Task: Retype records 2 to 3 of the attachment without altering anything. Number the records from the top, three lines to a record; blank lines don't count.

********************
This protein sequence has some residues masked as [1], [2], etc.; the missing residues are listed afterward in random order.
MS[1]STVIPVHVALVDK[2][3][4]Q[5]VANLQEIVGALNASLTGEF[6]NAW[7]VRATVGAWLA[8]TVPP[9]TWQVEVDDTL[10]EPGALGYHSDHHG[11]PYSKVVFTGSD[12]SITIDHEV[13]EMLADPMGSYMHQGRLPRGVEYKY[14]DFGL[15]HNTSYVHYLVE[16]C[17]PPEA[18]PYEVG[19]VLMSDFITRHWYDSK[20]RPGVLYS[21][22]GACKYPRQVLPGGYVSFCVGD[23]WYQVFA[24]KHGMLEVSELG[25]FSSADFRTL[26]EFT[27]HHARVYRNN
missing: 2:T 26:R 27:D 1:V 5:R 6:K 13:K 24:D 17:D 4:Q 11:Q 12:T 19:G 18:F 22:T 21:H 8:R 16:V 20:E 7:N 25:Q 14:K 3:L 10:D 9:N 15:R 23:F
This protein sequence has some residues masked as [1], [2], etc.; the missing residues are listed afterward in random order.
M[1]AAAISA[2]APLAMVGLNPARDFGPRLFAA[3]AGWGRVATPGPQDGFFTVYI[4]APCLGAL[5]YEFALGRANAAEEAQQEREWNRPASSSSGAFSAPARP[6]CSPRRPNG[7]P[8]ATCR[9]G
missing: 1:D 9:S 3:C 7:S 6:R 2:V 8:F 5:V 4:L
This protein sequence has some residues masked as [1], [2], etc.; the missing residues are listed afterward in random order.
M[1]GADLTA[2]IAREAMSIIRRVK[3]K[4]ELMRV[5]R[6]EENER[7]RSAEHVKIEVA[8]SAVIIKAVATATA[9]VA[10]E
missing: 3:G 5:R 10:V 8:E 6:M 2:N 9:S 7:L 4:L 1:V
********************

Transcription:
This protein sequence has some residues masked as [1], [2], etc.; the missing residues are listed afterward in random order.
M[1]AAAISA[2]APLAMVGLNPARDFGPRLFAA[3]AGWGRVATPGPQDGFFTVYI[4]APCLGAL[5]YEFALGRANAAEEAQQEREWNRPASSSSGAFSAPARP[6]CSPRRPNG[7]P[8]ATCR[9]G
missing: 1:D 9:S 3:C 7:S 6:R 2:V 8:F 5:V 4:L
This protein sequence has some residues masked as [1], [2], etc.; the missing residues are listed afterward in random order.
M[1]GADLTA[2]IAREAMSIIRRVK[3]K[4]ELMRV[5]R[6]EENER[7]RSAEHVKIEVA[8]SAVIIKAVATATA[9]VA[10]E
missing: 3:G 5:R 10:V 8:E 6:M 2:N 9:S 7:L 4:L 1:V